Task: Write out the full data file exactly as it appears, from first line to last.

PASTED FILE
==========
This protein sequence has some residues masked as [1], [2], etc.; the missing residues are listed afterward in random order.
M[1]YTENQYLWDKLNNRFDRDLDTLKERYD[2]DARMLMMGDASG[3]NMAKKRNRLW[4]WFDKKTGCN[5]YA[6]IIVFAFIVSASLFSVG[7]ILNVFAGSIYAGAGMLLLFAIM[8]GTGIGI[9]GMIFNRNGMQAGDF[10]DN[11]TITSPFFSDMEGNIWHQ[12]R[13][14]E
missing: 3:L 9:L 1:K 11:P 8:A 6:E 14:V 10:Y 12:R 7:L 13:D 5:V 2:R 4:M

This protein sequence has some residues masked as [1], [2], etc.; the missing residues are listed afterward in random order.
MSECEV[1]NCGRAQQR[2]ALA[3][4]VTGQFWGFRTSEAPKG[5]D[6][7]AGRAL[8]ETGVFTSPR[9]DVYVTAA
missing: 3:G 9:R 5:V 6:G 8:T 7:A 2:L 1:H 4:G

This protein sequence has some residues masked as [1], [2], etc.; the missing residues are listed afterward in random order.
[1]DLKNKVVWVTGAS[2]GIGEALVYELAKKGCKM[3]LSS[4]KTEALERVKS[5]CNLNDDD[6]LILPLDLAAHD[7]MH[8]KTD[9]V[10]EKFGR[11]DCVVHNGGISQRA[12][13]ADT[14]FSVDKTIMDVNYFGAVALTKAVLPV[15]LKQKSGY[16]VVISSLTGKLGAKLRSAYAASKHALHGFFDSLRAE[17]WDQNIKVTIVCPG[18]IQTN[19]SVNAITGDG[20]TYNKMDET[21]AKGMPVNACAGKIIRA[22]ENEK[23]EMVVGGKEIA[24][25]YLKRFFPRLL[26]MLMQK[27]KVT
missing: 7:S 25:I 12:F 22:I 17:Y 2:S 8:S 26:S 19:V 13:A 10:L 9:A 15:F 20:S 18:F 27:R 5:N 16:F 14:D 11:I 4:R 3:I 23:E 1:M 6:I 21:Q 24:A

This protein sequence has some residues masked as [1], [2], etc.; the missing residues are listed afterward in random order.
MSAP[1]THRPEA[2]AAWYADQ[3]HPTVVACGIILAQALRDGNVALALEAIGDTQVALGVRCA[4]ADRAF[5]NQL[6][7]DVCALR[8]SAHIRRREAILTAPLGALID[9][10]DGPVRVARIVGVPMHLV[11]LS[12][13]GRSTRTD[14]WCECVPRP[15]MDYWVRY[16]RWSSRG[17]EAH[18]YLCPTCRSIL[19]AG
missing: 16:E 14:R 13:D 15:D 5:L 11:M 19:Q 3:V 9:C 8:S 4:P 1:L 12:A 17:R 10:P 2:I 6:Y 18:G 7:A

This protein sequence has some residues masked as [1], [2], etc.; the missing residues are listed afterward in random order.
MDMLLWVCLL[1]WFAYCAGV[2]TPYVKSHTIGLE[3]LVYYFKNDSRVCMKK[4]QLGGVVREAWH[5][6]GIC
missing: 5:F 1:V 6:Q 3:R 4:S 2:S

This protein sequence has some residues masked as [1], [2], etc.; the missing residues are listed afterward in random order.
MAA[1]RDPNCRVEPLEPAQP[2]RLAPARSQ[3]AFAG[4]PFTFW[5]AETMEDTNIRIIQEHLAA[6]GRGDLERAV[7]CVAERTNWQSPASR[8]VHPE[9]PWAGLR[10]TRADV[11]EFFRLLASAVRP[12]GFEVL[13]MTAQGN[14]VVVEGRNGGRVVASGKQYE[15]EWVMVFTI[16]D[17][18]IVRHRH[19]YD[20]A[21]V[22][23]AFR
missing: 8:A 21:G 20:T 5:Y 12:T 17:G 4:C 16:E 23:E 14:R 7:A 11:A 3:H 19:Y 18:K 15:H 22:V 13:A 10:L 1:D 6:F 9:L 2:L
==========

This protein sequence has some residues masked as [1], [2], etc.; the missing residues are listed afterward in random order.
M[1]YTENQYLWDKLNNRFDRDLDTLKERYD[2]DARMLMMGDASG[3]NMAKKRNRLW[4]WFDKKTGCN[5]YA[6]IIVFAFIVSASLFSVG[7]ILNVFAGSIYAGAGMLLLFAIM[8]GTGIGI[9]GMIFNRNGMQAGDF[10]DN[11]TITSPFFSDMEGNIWHQ[12]R[13][14]E
missing: 3:L 9:L 1:K 11:P 8:A 6:E 14:V 10:Y 12:R 7:L 13:D 5:V 2:R 4:M

This protein sequence has some residues masked as [1], [2], etc.; the missing residues are listed afterward in random order.
MSECEV[1]NCGRAQQR[2]ALA[3][4]VTGQFWGFRTSEAPKG[5]D[6][7]AGRAL[8]ETGVFTSPR[9]DVYVTAA
missing: 3:G 9:R 5:V 6:G 8:T 7:A 2:L 1:H 4:G

This protein sequence has some residues masked as [1], [2], etc.; the missing residues are listed afterward in random order.
[1]DLKNKVVWVTGAS[2]GIGEALVYELAKKGCKM[3]LSS[4]KTEALERVKS[5]CNLNDDD[6]LILPLDLAAHD[7]MH[8]KTD[9]V[10]EKFGR[11]DCVVHNGGISQRA[12][13]ADT[14]FSVDKTIMDVNYFGAVALTKAVLPV[15]LKQKSGY[16]VVISSLTGKLGAKLRSAYAASKHALHGFFDSLRAE[17]WDQNIKVTIVCPG[18]IQTN[19]SVNAITGDG[20]TYNKMDET[21]AKGMPVNACAGKIIRA[22]ENEK[23]EMVVGGKEIA[24][25]YLKRFFPRLL[26]MLMQK[27]KVT
missing: 7:S 25:I 12:F 22:I 17:Y 2:S 8:S 26:S 19:V 13:A 10:L 9:A 15:F 20:S 18:F 27:R 5:N 16:F 14:D 11:I 4:R 3:I 23:E 1:M 6:I 21:Q 24:A

This protein sequence has some residues masked as [1], [2], etc.; the missing residues are listed afterward in random order.
MSAP[1]THRPEA[2]AAWYADQ[3]HPTVVACGIILAQALRDGNVALALEAIGDTQVALGVRCA[4]ADRAF[5]NQL[6][7]DVCALR[8]SAHIRRREAILTAPLGALID[9][10]DGPVRVARIVGVPMHLV[11]LS[12][13]GRSTRTD[14]WCECVPRP[15]MDYWVRY[16]RWSSRG[17]EAH[18]YLCPTCRSIL[19]AG
missing: 16:E 14:R 13:D 15:D 5:L 11:M 19:Q 3:V 9:C 8:S 4:P 1:L 12:A 17:R 10:P 2:I 6:Y 18:G 7:A

This protein sequence has some residues masked as [1], [2], etc.; the missing residues are listed afterward in random order.
MDMLLWVCLL[1]WFAYCAGV[2]TPYVKSHTIGLE[3]LVYYFKNDSRVCMKK[4]QLGGVVREAWH[5][6]GIC
missing: 5:F 1:V 6:Q 3:R 4:S 2:S

This protein sequence has some residues masked as [1], [2], etc.; the missing residues are listed afterward in random order.
MAA[1]RDPNCRVEPLEPAQP[2]RLAPARSQ[3]AFAG[4]PFTFW[5]AETMEDTNIRIIQEHLAA[6]GRGDLERAV[7]CVAERTNWQSPASR[8]VHPE[9]PWAGLR[10]TRADV[11]EFFRLLASAVRP[12]GFEVL[13]MTAQGN[14]VVVEGRNGGRVVASGKQYE[15]EWVMVFTI[16]D[17][18]IVRHRH[19]YD[20]A[21]V[22][23]AFR
missing: 8:A 21:G 20:T 5:Y 12:T 17:G 4:C 16:E 23:E 14:R 7:A 11:A 3:H 19:Y 18:K 15:H 22:V 13:A 10:L 1:D 6:F 9:L 2:L